Moral, Social, and Political Responsibility in the Information Age

Moral, Social, and Political Responsibility in the Information Age

Tomas Cahlik (Charles University, Prague, Czech Republic)
Copyright: © 2021 |Pages: 10
DOI: 10.4018/978-1-7998-3479-3.ch099

Abstract

Humanity has entered the information age. Basic questions of moral philosophy stay as they have always been: How are we to live? What are we to be? Basic answers are that we ought to live good lives and be good persons. Humans are social beings, that is why moral, social, and political philosophy overlap. Basic questions of social and political philosophy have been always concerned with informal and formal rules in social and political structures. Basic answer is that rules ought to be equilibrated in the sense that social structures function well and are just. Everybody is morally responsible: she must be able to respond to questions about her life and personality; to explain what she does and why. Leaders in all social and political structures are socially and politically responsible: they are responsible both for functioning of their structures and for the latter being just. In this article, effects of ICTs on the responsibilities of living a good life and being a good person and having efficient and just social structures are discussed.
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Introduction

Information and Communication Technologies (ICTs) have penetrated during the last 20 years all human activities everywhere on the Earth. Humanity has entered into the information age, virtual reality and even virtual worlds have been crated, serious discussions are led about possible impacts of Superintelligence that could be created in not so distant future.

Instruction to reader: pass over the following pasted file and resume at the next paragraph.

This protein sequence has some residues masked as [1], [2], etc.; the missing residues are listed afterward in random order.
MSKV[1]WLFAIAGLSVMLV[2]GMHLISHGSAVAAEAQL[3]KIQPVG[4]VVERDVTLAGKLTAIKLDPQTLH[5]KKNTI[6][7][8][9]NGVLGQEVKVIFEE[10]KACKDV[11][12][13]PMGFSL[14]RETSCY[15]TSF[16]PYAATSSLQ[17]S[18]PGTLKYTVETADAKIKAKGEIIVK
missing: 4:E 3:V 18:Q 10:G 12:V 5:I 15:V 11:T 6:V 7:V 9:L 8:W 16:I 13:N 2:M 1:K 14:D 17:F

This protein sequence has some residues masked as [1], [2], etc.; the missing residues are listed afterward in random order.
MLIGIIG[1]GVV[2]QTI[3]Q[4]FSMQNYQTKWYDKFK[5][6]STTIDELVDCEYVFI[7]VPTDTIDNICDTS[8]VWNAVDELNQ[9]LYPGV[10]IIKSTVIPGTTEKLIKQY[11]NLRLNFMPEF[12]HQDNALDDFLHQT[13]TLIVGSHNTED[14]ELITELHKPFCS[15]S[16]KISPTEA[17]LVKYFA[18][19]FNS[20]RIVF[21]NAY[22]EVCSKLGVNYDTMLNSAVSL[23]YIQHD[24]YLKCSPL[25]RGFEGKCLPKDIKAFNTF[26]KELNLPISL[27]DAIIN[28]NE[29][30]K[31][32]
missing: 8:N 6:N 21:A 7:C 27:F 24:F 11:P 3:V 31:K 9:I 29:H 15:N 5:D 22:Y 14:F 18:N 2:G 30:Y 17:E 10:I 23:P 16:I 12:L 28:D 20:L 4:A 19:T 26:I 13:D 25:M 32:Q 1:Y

Basic questions of moral philosophy stay as they have always been: How are we to live? What are we to be? Basic answers are, of course, that we ought to live good lives and be good persons. Humans are social beings, that is why moral, social and political philosophy overlap. Basic questions of social and political philosophy have been always concerned with informal and formal rules in social and political structures, companies and states being the most relevant for this article. Basic answer is that rules ought to be equilibrated in the sense that social structures function well and are just. Equilibrium is not petrified; it must reflect current conditions of social and political life.

What does responsibility mean? Everybody is morally responsible: she must be able to respond to questions about her life and personality; to explain what she does and why. Leaders in all social and political structures (families, schools, churches, companies, states ..) are socially and politically responsible: they are responsible both for functioning of their structures and for the latter being just.

What are just structures? This is a complicated question with many possible answers. For the purpose of this article, we stress just three important attributes of justice: people are not exploited, are not alienated and are as free as possible.

The aim of this article is:

  • To specify what “living a good life” and “being a good person” could be in the information age;

  • To identify some challenges and opportunities ICTs offer for good rules in social and political structures.